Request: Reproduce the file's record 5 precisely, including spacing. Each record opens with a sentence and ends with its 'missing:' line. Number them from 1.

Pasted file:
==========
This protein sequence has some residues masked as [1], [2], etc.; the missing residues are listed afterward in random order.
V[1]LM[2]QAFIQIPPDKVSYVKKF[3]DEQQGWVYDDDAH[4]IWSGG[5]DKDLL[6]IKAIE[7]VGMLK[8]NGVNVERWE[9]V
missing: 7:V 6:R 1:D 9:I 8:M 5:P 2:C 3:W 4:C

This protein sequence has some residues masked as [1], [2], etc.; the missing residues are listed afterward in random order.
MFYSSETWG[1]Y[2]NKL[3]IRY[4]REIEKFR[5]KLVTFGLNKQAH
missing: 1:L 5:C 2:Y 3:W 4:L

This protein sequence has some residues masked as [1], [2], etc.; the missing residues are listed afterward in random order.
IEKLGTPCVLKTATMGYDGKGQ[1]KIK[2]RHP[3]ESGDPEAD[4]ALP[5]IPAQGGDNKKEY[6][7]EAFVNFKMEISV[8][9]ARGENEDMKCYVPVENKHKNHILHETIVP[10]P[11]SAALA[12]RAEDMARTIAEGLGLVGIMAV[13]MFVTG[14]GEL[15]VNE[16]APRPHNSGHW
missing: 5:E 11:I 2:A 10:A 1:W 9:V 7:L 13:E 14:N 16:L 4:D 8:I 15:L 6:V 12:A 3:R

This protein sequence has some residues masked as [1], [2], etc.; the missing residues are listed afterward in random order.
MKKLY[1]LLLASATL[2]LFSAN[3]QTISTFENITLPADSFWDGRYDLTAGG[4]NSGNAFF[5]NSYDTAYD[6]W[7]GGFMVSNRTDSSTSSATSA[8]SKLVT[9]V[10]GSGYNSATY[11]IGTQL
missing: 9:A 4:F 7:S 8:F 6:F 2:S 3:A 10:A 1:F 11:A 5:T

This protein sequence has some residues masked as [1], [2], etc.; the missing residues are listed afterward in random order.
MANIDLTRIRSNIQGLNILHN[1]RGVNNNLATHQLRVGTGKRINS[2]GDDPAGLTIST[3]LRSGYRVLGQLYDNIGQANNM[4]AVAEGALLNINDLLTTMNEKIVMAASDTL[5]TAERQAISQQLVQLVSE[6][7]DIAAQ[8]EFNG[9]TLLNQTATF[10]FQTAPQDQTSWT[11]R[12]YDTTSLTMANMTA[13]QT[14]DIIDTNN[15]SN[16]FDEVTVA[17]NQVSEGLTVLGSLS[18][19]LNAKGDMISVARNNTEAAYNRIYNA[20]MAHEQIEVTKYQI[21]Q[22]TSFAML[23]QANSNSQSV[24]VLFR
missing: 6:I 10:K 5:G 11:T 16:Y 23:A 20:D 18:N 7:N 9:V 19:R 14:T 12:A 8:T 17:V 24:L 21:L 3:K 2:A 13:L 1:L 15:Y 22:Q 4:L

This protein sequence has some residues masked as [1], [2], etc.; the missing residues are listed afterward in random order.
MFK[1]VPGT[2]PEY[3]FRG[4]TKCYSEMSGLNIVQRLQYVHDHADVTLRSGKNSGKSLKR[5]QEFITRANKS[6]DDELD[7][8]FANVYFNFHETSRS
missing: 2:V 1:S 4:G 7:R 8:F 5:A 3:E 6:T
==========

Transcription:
This protein sequence has some residues masked as [1], [2], etc.; the missing residues are listed afterward in random order.
MANIDLTRIRSNIQGLNILHN[1]RGVNNNLATHQLRVGTGKRINS[2]GDDPAGLTIST[3]LRSGYRVLGQLYDNIGQANNM[4]AVAEGALLNINDLLTTMNEKIVMAASDTL[5]TAERQAISQQLVQLVSE[6][7]DIAAQ[8]EFNG[9]TLLNQTATF[10]FQTAPQDQTSWT[11]R[12]YDTTSLTMANMTA[13]QT[14]DIIDTNN[15]SN[16]FDEVTVA[17]NQVSEGLTVLGSLS[18][19]LNAKGDMISVARNNTEAAYNRIYNA[20]MAHEQIEVTKYQI[21]Q[22]TSFAML[23]QANSNSQSV[24]VLFR
missing: 6:I 10:K 5:G 11:T 16:Y 23:A 20:D 18:N 7:N 9:V 19:R 14:T 12:A 8:T 17:V 24:L 21:L 3:K 2:A 13:L 1:L 15:Y 22:Q 4:L